According to Poiseuille's law, the flow rate through a length of pipe varies with the fourth power of the radius of the pipe. That isn't the only variable that affects flow rate; others are the length of the pipe, the viscosity of the liquid and the pressure to which the liquid is subjected. Poiseuille's law assumes laminar flow, which is an idealization that applies only at low pressures and small pipe diameters. Turbulence is a factor in most real-world applications.

## The Hagen-Poiseuille Law

The French physicist Jean Leonard Marie Poiseuille conducted a series of experiments on fluid flow during the early 19th century and published his findings in 1842. Poiseuille is credited with having deduced that flow rate was proportional to the fourth power of pipe radius, but a German hydraulics engineer, Gotthilf Hagen, had already arrived at the same results. For this reason, physicists sometimes refer to the relationship Poiseuille published as the Hagen-Poiseuille law.

The law is expressed as:

Volume flow rate = π X pressure difference X pipe radius ^{4} X liquid viscosity / 8 X viscosity X pipe length.

F = πPr^{4} / 8nl

To put this relationship into words: At a given temperature, flow rate through a tube or pipe is inversely proportional to the length of the tube the viscosity of the liquid. Flow rate is directly proportional to the pressure gradient and the fourth power of the radius of the pipe.

## Applying Poiseuille's Law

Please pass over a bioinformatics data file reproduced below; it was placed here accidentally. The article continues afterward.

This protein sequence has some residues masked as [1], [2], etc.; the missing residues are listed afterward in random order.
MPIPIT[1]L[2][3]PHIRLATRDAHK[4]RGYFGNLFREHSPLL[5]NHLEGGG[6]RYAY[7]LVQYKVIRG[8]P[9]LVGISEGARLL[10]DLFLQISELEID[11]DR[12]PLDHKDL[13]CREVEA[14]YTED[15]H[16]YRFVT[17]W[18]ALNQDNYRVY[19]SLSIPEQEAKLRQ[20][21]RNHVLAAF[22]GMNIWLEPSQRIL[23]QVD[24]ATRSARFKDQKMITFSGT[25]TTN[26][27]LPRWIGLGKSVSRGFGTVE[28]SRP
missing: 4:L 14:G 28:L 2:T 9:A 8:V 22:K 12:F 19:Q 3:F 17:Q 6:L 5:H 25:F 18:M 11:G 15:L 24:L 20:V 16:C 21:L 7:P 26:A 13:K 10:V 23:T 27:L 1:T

Even when turbulence is a factor, you can still use Poiseuille's equation to get a reasonably accurate idea of the how flow rate changes with pipe diameter. Keep in mind that the stated size of a pipe is a measure of its diameter, and you need the radius to apply Poiseuille's law. The radius is half the diameter.

Suppose you have a length of 2-inch water pipe, and you want to know how much the flow rate will increase if you replace it with 6-inch pipe. That's a change in radius of 2 inches. Assume the length of the pipe and the pressure are constant. The temperature of the water should also be constant, because the viscosity of water increases as the temperature decreases. If all these conditions are met, the flow rate will change by a factor of 2^{4}, or 16.

Flow rate varies inversely to length, so if you double the length of the pipe while keeping the diameter constant, you'll get roughly half as much water through it per unit of time at constant pressure and temperature.